With the mass gassing programme already underway, a court challenge to the order found that the executive’s decision had no legal basis, leading to the resignation of the previous agriculture minister.

READ ALSO: Danish PM Frederiksen to be questioned over Covid-19 mink culls

The mink industry was later given a gigantic compensation package worth up to 18.8 billion kroner.

Adding to the scandal, it was later revealed that the disposal of the dead animals posed an environmental threat. There were fears that phosphorus and nitrogen could be released in large quantities into the soil surrounding the mass graves due to the decomposition process.

The association for Danish mink breeders, Danske Minkavlere, on Tuesday criticised the basis for an extension of the ban on the industry.

“This is a very, very far-reaching and serious decision made on what we see as an unknown and even an unwritten basis,” the organisation’s chairperson Tage Pedersen said in a statement.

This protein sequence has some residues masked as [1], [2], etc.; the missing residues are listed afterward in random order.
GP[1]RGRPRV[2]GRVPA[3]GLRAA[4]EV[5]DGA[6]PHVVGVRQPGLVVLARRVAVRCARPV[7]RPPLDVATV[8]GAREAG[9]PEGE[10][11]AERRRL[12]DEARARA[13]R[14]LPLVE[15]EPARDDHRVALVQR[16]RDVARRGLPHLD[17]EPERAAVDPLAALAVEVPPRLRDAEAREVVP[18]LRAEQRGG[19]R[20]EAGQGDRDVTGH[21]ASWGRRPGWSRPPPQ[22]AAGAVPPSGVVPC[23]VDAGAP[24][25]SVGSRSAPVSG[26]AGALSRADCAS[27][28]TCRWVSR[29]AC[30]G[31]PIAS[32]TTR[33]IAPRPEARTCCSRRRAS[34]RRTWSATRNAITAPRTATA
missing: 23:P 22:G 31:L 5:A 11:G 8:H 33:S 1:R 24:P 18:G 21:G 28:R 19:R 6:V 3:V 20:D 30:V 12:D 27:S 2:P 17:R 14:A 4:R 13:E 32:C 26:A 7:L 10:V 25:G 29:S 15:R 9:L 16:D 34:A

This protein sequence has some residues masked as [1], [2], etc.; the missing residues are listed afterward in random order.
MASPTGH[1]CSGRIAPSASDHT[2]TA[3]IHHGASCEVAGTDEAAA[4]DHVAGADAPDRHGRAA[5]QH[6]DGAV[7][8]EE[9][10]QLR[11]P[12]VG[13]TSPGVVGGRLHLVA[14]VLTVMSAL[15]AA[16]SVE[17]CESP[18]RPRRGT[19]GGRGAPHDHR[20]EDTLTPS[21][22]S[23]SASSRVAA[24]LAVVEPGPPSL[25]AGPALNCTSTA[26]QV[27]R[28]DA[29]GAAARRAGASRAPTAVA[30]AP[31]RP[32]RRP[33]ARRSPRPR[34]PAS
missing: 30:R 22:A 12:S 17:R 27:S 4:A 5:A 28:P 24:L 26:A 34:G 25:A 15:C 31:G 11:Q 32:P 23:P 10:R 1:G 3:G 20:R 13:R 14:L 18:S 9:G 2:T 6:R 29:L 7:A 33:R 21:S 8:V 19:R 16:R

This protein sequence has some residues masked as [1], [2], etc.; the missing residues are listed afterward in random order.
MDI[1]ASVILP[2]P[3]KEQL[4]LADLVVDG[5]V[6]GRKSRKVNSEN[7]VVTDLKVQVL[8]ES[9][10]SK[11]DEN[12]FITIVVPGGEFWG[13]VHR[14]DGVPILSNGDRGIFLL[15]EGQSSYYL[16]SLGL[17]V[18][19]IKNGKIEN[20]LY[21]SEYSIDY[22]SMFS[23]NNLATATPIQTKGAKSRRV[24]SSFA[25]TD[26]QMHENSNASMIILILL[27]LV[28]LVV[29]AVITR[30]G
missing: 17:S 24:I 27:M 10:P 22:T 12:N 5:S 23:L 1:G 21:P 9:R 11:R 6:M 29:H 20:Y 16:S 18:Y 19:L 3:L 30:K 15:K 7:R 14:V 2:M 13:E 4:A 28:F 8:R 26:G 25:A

Opposition parties also criticised the government’s position on extending the ban.

“This was not a proper risk assessment. There was no description of various scenarios in which (mink breeding) could continue in a reassuring way,” the party’s business spokesperson Torsten Schack Pedersen told news wire Ritzau..

“That’s what we expected and requested answers to… unfortunately we’ve (only) been given confirmation that SSI still holds the position it held in June. But we haven’t been given answers to actual questions,” he added.